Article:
The rule was intended to allow uncertified workers to remove small amounts of asbestos materials when encountered over the course of a larger project. Workers are still required to receive some training in the handling and removal of these materials, even if they don’t obtain their certification or diploma in work health and safety.

The intention was never to allow uncertified and untrained workers to accept jobs removing any amount of asbestos materials. Companies have been carrying out this work without the proper training and without meeting other legal qualifications due to this one rule, and that is what the ACT government is now correcting.

The New Asbestos Removal Rules

The ACT government is making the following changes to ensure the safety of all Australians:

  1. All asbestos removalists and assessors will be licensed through Worksafe. All company oversight will be completed by Worksafe as well, ensuring the asbestos-removal industry is closely monitored with the strict standards currently experienced by other high-risk industries.
  2. New workers handling asbestos in Canberra must contact Worksafe so that their first project can be approved. This will ensure that workers moving into the area have received the proper training, are licensed and are handling these dangerous materials in line with the government’s expectations.
  3. Worksafe must receive advanced notification from companies completing projects that involve friable asbestos. This form of asbestos crumbles and breaks easily and is therefore much more likely to contaminate the air with asbestos fibres. These projects are currently reported after the completion of the work, but Worksafe will now demand advanced approval for such jobs.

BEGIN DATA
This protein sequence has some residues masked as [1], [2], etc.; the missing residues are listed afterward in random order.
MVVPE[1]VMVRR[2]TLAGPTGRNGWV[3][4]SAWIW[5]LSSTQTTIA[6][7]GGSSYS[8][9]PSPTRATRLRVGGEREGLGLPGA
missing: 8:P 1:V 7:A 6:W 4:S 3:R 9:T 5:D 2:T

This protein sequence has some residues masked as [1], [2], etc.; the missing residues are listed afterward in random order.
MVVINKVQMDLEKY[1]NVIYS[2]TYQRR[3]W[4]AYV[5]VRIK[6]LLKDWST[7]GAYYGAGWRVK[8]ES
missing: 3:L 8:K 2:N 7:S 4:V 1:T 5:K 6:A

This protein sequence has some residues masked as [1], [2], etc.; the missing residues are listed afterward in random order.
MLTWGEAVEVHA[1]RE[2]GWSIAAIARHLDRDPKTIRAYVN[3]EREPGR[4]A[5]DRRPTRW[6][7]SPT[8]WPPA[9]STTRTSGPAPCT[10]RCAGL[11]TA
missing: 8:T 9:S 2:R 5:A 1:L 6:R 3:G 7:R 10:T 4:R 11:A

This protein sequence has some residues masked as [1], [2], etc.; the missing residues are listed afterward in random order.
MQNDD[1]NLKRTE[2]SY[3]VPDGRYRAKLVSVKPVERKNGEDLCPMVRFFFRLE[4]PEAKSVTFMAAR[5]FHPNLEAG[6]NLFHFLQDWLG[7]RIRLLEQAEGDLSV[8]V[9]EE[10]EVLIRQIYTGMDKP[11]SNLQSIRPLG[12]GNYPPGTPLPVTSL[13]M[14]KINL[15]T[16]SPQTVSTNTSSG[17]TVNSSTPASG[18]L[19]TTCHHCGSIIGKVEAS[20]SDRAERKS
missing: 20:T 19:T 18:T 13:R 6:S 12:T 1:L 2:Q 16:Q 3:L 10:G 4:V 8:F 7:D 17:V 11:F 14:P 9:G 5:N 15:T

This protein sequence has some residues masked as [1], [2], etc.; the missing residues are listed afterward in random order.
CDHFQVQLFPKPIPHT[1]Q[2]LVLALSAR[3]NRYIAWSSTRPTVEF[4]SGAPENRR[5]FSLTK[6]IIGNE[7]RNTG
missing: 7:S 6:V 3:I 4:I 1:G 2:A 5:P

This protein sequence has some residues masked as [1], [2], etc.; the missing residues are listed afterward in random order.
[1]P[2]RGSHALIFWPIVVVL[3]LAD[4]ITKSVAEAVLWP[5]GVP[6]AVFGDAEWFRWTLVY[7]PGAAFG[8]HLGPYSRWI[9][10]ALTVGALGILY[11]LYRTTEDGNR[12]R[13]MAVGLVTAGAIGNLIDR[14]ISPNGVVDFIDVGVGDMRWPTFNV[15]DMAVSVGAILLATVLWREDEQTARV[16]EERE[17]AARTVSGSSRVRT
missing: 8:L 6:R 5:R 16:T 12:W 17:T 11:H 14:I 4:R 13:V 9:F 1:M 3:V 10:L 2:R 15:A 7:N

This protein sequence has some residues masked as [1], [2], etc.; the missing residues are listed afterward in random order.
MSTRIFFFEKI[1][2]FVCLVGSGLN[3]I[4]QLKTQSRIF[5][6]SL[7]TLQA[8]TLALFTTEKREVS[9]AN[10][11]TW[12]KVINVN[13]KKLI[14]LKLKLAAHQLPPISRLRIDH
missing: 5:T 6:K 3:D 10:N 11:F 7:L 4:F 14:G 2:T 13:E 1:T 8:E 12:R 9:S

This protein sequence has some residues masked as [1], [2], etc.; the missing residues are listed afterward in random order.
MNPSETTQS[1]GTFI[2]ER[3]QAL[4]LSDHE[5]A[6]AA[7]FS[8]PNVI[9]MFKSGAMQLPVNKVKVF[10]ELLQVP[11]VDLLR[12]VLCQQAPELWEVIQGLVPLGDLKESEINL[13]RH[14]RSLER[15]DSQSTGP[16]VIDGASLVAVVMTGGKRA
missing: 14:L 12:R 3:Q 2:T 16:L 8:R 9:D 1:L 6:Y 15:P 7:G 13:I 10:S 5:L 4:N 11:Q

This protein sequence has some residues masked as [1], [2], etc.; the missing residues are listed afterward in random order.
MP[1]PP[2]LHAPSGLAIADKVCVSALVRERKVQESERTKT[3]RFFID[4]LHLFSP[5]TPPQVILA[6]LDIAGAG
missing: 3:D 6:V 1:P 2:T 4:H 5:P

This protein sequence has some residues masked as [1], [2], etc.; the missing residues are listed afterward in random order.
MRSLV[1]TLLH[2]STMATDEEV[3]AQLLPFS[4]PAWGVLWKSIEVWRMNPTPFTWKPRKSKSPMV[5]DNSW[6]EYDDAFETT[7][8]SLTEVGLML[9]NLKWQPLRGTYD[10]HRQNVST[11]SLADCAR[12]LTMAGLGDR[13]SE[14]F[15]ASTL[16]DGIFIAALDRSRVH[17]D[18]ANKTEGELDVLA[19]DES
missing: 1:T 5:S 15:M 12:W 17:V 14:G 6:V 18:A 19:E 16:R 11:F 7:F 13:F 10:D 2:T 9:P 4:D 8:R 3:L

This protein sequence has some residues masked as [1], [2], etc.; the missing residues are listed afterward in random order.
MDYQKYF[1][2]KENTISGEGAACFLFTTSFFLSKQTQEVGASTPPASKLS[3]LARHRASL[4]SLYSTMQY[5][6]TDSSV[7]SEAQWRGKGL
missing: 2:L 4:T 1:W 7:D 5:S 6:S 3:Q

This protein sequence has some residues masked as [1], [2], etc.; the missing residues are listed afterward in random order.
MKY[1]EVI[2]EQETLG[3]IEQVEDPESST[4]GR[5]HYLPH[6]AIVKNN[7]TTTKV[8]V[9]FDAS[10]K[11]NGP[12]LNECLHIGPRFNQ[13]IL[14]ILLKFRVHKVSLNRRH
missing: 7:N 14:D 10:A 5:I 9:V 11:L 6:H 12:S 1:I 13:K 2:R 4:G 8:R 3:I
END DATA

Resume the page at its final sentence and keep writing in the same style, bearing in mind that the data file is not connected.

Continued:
4. Any job requiring the removal of asbestos materials, friable or non-friable, must be completed by a licensed asbestos removalist. This completely does away with the 10 square metre rule, closing that loophole and leaving no room for misunderstandings of the law.

These new rules will go into effect January, 1, 2015, and will change the way many construction and remodelling companies perform their work. This may also lead to an increase in the number of companies investing in asbestos training and certification so that they can employ their own asbestos removalists and assessors.

These new rules go well beyond correcting misunderstandings surrounding the 10 square metre rule. They address a few other problems that have left the asbestos removal industry vulnerable in past years. Once the new rules go into effect, companies will have no choice but to train their workers for the safe removal and disposal of these materials or to connect with licensed asbestos removalists in their area to ensure that these materials are handled legally when identified during the course of a project.

The new rules will also give companies fewer excuses when violations of the rules are discovered or reported. The new rules are straightforward and contain fewer loopholes, so workers will have less room to talk their way out of citations when caught handling these dangerous materials improperly. This will increase business for removalists while decreasing the risk to Australians living near construction sites that contain any amount of asbestos materials.